Peter Hall with Judi Dench in 2011. Photo: Getty
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How Peter Hall took on Thatcher – and secured public subsidy for the arts

The founder of the RSC, who has died aged 86, leaves a complicated legacy. But we should thank him for making theatre more inclusive. 

In May of 2001, I spent twelve continuous hours in the company of Agamemnon. There were, records suggest, another 1,150 people packed in with me at the Barbican Theatre in London, but I remember only the intimacy of storytelling unfurling for me alone. For the first time, I understood how Greek masks worked – how static expressions could nonetheless seem to change their shape with the deft movement of an actor beneath them. I learned too that great directors build up new conventions only to break them. Towards the end of that day, Agamemnon and his captive Clytemnestra, finally seeing each other as human beings, removed their masks and stared each other, blinking, in the face.

This was Tantalus, a day-long retelling of the ‘lost’ bits of the Trojan war cycle and the brain child of academic John Barton and theatre director Sir Peter Hall, who died yesterday at the age of 86. Everyone in British theatre has a story about the day Peter Hall changed their life. For me it was Tantalus. Three years later, I was reading classics at university; sixteen years later I am writing about theatre for a living.

Today’s obituaries have already trumpeted far and wide the obvious achievements of Peter Hall. He shaped British theatre’s greatest institutions: the founding director of the Royal Shakespeare Company and the first director of the National Theatre to preside over the National’s building in the Southbank. But the contradictions of his legacy are perhaps best expressed by two less well-publicised achievements.

As theatre’s greatest champion of the traditional canon, he almost single handled re-established Greek tragedy at the centre of British theatre practice. (By mid-century, the "classics" had ceased to be classic.) Yet he was also a bête noir to conservatives and a thorn in the side of Margaret Thatcher. Throughout his career, and particularly at the National Theatre during Thatcher's premiership, Hall led the campaign to establish government subsidy of the arts as bedrock of British cultural policy. Even in his final interview before he announced his retirement in 2011, he was railing against the Coalition government’s mooted cuts on theatre funding – although he saved some breath to complain about slipping standards of Received Pronunciation. (“There are 40, 50 people in this country who speak Shakespeare like kings.”)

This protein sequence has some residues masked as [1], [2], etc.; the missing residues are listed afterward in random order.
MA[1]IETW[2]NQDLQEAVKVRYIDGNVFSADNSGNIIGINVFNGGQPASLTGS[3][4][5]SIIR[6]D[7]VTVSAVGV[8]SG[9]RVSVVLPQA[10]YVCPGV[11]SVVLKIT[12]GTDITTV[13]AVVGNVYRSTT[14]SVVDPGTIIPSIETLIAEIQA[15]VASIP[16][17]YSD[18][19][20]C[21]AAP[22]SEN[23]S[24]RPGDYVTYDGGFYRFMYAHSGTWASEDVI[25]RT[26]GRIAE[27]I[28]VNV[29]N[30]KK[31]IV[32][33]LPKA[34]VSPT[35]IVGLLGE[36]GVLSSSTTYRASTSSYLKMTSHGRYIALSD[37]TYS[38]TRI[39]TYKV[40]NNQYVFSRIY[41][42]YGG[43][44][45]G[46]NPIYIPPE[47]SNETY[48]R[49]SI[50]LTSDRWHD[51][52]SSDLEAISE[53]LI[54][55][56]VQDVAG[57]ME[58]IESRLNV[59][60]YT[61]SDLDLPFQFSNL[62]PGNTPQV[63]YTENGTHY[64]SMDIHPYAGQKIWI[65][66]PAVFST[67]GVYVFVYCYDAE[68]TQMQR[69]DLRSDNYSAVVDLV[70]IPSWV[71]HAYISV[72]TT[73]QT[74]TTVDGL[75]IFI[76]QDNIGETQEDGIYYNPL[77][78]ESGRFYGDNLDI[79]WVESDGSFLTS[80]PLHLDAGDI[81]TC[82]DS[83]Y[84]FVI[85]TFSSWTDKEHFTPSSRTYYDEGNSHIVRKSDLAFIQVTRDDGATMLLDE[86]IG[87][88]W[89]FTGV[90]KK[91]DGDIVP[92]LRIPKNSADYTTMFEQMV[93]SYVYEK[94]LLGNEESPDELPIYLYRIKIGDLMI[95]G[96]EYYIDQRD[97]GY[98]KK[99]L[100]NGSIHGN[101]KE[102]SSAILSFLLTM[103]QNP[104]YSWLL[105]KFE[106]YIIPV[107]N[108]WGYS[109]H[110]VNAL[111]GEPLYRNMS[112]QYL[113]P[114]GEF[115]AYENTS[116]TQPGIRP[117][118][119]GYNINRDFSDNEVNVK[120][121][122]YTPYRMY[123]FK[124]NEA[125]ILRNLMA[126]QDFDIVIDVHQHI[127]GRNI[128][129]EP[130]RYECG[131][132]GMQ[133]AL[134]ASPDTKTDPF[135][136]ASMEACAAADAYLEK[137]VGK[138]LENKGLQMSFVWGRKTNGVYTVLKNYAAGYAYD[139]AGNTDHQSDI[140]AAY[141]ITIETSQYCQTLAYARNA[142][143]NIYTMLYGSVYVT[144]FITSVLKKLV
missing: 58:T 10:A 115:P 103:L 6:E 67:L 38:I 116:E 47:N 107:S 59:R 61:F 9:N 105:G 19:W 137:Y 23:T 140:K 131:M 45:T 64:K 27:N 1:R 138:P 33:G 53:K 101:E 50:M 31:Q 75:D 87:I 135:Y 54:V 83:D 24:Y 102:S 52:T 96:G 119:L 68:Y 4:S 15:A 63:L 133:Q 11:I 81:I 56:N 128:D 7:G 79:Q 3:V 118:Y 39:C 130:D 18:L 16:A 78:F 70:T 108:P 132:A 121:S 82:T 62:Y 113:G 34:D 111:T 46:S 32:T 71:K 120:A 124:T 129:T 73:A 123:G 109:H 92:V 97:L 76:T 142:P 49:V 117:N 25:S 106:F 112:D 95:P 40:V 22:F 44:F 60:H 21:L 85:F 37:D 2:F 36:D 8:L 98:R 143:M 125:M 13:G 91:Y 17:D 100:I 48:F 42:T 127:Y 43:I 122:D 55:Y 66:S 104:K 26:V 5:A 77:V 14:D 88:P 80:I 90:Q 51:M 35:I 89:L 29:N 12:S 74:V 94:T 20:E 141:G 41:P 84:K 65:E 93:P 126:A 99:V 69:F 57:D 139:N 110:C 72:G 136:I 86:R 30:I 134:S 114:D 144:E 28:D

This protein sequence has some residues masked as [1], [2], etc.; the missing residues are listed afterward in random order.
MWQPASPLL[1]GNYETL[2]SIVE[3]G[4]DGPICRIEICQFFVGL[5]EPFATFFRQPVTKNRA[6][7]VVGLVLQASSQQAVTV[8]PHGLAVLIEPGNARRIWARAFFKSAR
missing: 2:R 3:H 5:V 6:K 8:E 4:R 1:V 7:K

Though Hall spent some of his pre-retirement years indulging in commercial West End hits, few of his real contributions to British theatre would have been manageable without state subsidy – the National Theatre and the RSC were major public projects. Critics, including his internal enemy at the National, Jonathan Miller, accused him of using centralised public money for self-aggrandising institutions. “Peter wanted big, with all this rhetoric about ‘centres of excellence’, but it seemed to me this great National Theatre, with all its multiple facilities and lobby events, was like a Brent Cross Shopping Centre for the arts,” Miller later complained. Miller would argue that funding and National Theatre commissioning should be decentralised: “’The National Theatre’ is the name that should be given to twenty or thirty theatres around the country.” That competition for funding between big name organisations and local organic companies remains the defining tension in the British arts world to this day.

Yet if Hall was the establishment, he used his position to fight for the rest of the arts world tooth and claw. One legend states that he leapt on a coffee table to personally harangue William Rees-Mogg, chair of the Arts Council. In fact, the truth is better: ever the theatrical, Hall performed this stunt in front of a mass of journalists he’d summoned to the National for a press conference in 1985. Dramatically, he announced that Thatcher’s cuts had forced him to close the studio-style Cottesloe Theatre, cut 100 jobs, and end the National’s regional touring productions. All were visibly Public Goods.

The result was total PR victory. Ken Livingstone’s GLC stepped in with a grant to save the Cottesloe; 47 directors of subsidised theatres arrived for a meeting in support of Hall and a vote of no confidence in the Arts Council. In earlier years, Hall had made the case for an RSC grant and a National Theatre endowment – now, he was the leader of campaign for subsidy across the sector.